Picnicking at Pratolino

Blair Schlusselberg
June 4, 2009

Are the camera flashes at the Duomo and sea of tourists sneaking photos of the David making your head spin? Are you looking for an escape from ‘il centro'? Look no further. Destination: Pratolino Park.

 

Pratolino Park offers a magnificent getaway from the sights and sounds of Florence. Yet it is also home to original Renaissance fountains, statues such as the Colossus of the Apennines by Giambologna and artificial caves. This combination sets a tone of serenity and peacefulness otherwise not easily accessible in the city.

 

The park is a wonderful place to picnic, an experience that we ‘non-Florentines' would describe as a taste of ‘real' Tuscany. So, before you leave town, if mamma and nonna aren't around to make lunch, head to a nearby rosticceria, where the locals can be found. These rosticcerie consistently turn out reasonably priced hearty meals with an authentic local flavor. Or you can head to an alimentari, order a panino and stop by the nearest pasticceria to grab a sweet treat-perhaps some cantucci, the typical Tuscan anise-flavored hard almond biscotti, which are not to be missed. If you are feeling ambitious, stop by Mercato Centrale or Mercato Sant'Ambrogio to pick up some dried and fresh fruits and nuts before escaping the city center to the beautiful outskirts.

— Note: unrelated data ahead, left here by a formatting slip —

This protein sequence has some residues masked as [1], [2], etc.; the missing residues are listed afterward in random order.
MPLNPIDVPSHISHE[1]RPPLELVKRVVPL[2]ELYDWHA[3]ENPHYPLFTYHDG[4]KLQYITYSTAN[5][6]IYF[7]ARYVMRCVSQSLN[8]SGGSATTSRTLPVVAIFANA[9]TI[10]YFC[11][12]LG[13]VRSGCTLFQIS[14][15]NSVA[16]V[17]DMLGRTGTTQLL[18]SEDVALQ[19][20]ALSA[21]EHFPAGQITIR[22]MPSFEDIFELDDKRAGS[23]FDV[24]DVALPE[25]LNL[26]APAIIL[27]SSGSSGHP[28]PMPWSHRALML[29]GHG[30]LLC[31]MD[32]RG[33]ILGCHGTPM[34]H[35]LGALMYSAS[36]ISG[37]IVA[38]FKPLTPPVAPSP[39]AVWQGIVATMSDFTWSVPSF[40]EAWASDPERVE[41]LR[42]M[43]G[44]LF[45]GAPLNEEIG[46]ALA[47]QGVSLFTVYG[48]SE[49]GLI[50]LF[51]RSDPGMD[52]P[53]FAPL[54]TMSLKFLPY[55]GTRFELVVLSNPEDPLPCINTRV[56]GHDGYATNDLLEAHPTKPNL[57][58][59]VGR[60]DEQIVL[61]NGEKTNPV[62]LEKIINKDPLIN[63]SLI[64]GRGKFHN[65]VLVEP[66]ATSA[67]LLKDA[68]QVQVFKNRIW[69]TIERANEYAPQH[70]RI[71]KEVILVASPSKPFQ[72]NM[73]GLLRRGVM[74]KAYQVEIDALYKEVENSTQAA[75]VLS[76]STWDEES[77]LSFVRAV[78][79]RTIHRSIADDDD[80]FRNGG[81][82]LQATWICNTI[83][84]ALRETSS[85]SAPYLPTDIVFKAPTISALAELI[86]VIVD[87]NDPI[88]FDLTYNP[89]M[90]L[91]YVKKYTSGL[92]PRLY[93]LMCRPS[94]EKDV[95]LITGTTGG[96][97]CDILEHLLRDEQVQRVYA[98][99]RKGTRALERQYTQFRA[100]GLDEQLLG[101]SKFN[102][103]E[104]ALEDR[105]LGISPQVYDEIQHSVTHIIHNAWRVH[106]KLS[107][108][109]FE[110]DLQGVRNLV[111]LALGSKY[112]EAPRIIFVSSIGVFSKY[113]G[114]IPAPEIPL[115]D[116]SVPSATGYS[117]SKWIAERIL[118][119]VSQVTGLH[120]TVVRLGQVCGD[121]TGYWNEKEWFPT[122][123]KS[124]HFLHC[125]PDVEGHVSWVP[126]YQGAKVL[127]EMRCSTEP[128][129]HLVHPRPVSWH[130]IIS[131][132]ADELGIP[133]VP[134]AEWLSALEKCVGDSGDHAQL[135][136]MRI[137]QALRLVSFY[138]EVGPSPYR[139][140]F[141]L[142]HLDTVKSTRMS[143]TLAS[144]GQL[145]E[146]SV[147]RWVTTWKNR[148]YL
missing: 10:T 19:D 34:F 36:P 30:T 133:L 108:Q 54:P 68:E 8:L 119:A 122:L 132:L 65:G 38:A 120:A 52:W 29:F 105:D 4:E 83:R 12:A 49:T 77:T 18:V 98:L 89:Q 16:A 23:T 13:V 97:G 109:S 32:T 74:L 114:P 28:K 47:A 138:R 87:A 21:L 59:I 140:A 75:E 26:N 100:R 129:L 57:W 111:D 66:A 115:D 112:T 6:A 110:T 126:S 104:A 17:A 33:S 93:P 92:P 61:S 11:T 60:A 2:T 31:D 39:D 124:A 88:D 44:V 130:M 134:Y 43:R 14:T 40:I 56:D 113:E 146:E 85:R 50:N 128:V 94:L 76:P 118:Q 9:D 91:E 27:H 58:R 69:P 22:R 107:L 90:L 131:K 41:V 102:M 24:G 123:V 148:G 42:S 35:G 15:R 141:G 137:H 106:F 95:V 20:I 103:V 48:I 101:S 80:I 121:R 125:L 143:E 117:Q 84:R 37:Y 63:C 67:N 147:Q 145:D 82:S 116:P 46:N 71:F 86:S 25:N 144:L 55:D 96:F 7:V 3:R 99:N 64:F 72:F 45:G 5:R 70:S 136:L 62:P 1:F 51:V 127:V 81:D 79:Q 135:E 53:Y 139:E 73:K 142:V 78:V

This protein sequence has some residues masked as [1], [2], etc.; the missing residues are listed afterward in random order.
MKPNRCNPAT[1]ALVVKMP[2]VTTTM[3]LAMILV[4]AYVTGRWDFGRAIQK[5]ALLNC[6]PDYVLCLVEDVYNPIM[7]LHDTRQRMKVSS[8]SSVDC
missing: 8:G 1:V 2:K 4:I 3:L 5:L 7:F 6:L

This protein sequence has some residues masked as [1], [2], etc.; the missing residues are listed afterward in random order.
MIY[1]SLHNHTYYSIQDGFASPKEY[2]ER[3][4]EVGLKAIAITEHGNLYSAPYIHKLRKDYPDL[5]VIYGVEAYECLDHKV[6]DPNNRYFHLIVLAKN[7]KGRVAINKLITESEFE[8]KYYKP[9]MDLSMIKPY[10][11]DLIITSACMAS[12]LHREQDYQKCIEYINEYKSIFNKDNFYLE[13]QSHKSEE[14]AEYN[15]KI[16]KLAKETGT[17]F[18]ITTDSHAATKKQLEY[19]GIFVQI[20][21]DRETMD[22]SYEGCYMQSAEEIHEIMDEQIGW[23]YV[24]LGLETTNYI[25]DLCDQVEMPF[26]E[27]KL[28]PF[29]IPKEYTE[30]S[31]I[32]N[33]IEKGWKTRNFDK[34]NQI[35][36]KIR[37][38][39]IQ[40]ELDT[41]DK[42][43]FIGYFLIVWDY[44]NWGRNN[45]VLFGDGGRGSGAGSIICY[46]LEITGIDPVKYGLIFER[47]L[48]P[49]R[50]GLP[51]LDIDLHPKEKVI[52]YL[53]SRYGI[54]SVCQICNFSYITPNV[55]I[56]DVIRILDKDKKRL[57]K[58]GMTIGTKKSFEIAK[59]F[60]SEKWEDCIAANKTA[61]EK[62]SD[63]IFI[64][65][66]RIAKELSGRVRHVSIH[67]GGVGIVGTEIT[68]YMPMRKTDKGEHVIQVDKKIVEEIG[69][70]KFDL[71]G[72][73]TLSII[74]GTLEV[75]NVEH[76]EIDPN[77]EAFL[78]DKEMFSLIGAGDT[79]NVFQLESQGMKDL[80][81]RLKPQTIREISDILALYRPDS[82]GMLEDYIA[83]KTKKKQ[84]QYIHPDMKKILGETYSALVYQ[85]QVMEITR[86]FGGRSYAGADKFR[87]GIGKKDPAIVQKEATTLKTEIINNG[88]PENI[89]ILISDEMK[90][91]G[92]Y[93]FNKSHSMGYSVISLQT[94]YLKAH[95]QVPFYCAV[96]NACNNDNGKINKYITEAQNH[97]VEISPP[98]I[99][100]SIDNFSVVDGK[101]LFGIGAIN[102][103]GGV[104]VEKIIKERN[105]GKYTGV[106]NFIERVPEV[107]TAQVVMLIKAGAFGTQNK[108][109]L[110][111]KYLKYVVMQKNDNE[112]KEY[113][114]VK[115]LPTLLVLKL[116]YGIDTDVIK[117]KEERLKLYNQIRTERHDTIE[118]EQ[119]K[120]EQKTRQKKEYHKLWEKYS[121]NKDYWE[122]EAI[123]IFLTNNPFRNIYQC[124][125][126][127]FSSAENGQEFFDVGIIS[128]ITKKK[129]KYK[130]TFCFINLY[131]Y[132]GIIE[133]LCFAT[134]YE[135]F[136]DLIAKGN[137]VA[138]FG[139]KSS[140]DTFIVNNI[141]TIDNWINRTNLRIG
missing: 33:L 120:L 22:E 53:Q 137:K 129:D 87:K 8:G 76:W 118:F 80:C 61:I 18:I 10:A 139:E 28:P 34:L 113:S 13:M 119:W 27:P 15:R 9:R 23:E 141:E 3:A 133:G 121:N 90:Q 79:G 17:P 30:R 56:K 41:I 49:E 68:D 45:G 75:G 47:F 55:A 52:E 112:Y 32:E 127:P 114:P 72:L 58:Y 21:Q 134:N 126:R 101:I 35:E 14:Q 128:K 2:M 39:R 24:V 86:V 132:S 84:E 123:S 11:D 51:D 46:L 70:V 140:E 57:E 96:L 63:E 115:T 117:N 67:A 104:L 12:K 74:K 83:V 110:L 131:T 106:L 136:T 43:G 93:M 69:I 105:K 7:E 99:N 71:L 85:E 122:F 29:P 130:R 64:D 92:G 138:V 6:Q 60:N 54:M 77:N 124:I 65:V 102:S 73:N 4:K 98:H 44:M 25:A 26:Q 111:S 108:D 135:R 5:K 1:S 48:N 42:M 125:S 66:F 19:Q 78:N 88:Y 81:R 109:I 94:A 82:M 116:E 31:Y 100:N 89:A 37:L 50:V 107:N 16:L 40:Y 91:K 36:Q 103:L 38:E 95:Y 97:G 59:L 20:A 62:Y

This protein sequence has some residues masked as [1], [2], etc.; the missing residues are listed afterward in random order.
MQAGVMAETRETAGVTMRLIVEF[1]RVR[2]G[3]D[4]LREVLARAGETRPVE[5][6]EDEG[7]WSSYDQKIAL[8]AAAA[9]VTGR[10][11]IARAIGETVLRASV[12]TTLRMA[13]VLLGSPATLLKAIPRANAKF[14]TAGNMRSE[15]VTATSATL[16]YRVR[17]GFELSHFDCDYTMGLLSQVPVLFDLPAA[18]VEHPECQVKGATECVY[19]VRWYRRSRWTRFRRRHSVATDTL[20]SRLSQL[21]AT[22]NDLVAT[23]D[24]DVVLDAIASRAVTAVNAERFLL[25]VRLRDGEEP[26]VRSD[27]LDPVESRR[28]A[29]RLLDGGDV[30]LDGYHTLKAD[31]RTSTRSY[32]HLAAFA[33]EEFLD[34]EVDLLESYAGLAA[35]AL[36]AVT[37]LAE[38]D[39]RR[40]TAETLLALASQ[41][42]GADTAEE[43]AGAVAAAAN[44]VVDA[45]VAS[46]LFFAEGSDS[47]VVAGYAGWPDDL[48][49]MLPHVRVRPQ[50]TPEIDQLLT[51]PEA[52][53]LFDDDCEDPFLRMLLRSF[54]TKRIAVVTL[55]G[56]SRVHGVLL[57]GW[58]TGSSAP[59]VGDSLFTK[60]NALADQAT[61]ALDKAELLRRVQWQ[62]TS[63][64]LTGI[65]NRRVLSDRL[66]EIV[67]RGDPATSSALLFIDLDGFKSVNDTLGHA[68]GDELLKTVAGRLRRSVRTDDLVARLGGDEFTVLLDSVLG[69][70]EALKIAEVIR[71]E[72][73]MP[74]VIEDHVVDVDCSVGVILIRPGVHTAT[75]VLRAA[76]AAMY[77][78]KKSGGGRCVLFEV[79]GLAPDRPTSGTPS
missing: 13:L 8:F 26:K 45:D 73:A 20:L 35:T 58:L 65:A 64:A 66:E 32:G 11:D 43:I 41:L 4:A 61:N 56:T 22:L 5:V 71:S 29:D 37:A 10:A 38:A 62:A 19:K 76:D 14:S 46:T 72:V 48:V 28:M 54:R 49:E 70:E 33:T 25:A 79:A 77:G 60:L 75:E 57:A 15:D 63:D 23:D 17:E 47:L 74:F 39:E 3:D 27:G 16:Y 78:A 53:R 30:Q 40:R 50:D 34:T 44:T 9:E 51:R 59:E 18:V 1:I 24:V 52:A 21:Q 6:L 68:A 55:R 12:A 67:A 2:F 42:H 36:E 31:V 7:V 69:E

Once you have your basket and blanket, getting to Pratolino is a cinch. It is as simple as a 1.20 euro ride on the 25A bus (labeled ‘25A Pratolino'), which can be caught right outside Santa Maria Novella (or outside the McDonalds across from SMN). The ride is a bit long, but far from the humdrum of the stop-start of public transportation, once you exit the city proper, the bus ride follows via Bolognese into the breathtaking hills. Make sure to get a seat near a window, as the views make the ride well worth your while. As the bus climbs the narrow roadway into the countryside, if the day is sunny, you can see green hills and terracotta roofs for miles around. As the bus travels further, climbing higher and higher, the edifices get more and more sparse, and the rolling greenery develops into a vista reminiscent of a scene in a black-and-white Humphrey Bogart movie or the setting for a Frank Sinatra song. Passing a streetside flower market, you will realize how the constant flow of cars has begun to dwindle. The bus slowly empties as passengers get off at their neighborhood stops.

 

The last stop is Pratolino, and a short walk to the Pratolino Park gate reveals views through the trees and onto the hills, a bed of manicured greenery. Make yourself at home, and enjoy your nosh with the warm spring sun radiating on the nature that is everywhere!

 

If the grand views of the Tuscan hills and vineyards in the park's distance do not set you back into old Florentine times, then perhaps a stroll over to Villa Demidoff, just across the street, will. Villa Demidoff lies adjacent to Pratolino Park and is part of a sixteenth-century Medici estate. The estate was bought by Grand Duke of Tuscany Francesco I de' Medici in 1569, who commissioned renowned architect Bernardo Buontalenti, best known for his contributions to the Boboli Gardens and Uffizi Palace, to design and transform the grounds into a villa with an adjoining park. The villa and garden were landscaped in an English style after being left in ruins, demolished by Ferdinand III and Leopold II of Lorraine. Prince Paolo Demidoff purchased the estate and in 1872 and converted it into the existing villa. In 1981, the villa was purchased by the Province of Florence and finally opened to the public.

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